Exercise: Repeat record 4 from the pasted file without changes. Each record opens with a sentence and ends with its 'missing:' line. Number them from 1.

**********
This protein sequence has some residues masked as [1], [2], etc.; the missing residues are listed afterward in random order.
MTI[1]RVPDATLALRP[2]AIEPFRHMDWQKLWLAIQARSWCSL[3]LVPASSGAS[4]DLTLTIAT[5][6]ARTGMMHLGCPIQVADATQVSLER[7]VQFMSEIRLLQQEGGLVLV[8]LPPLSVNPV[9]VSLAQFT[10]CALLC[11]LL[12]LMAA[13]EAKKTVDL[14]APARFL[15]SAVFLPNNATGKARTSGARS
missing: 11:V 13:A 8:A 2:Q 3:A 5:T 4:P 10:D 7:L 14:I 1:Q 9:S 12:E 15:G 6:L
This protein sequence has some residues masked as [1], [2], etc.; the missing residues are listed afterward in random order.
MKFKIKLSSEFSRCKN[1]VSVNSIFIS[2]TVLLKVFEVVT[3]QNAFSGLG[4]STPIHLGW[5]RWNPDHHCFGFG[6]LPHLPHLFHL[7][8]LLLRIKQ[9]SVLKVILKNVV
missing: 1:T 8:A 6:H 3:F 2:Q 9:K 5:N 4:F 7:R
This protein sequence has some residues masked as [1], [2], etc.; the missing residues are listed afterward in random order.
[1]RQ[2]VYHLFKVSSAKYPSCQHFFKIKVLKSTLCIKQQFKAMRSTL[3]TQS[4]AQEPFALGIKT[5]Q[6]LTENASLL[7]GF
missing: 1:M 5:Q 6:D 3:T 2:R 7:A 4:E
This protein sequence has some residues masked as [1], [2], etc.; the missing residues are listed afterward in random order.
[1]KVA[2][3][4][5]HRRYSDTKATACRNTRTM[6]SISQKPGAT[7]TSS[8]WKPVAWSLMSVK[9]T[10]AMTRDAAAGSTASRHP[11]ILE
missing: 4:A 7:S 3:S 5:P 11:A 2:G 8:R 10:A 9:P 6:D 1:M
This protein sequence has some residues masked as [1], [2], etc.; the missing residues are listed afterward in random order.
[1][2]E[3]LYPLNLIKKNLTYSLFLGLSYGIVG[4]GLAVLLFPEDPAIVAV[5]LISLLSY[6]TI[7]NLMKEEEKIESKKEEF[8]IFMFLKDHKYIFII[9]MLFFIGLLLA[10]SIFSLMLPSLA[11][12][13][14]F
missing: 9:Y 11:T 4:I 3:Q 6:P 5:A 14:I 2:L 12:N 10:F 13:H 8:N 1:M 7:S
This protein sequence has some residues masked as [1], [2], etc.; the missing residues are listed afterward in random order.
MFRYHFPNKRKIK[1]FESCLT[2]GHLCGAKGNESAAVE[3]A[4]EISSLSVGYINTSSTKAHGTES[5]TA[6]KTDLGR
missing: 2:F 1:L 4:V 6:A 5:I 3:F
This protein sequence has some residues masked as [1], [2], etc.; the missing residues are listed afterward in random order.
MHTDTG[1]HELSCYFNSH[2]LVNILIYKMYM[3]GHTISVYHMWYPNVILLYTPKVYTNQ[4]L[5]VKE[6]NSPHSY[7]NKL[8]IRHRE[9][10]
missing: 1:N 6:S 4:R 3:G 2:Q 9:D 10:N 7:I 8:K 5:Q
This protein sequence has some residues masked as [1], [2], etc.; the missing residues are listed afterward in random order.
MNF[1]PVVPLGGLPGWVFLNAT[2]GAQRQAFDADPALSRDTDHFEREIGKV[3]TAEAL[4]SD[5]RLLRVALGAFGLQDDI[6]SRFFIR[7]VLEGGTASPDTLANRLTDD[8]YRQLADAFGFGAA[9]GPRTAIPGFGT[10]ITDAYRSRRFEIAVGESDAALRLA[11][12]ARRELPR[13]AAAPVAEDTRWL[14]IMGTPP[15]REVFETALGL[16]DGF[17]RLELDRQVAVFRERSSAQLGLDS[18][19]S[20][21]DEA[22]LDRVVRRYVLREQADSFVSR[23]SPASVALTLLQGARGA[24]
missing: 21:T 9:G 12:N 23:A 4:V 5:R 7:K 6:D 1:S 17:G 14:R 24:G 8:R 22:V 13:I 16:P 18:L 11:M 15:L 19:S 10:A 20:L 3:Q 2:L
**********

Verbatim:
This protein sequence has some residues masked as [1], [2], etc.; the missing residues are listed afterward in random order.
[1]KVA[2][3][4][5]HRRYSDTKATACRNTRTM[6]SISQKPGAT[7]TSS[8]WKPVAWSLMSVK[9]T[10]AMTRDAAAGSTASRHP[11]ILE
missing: 4:A 7:S 3:S 5:P 11:A 2:G 8:R 10:A 9:P 6:D 1:M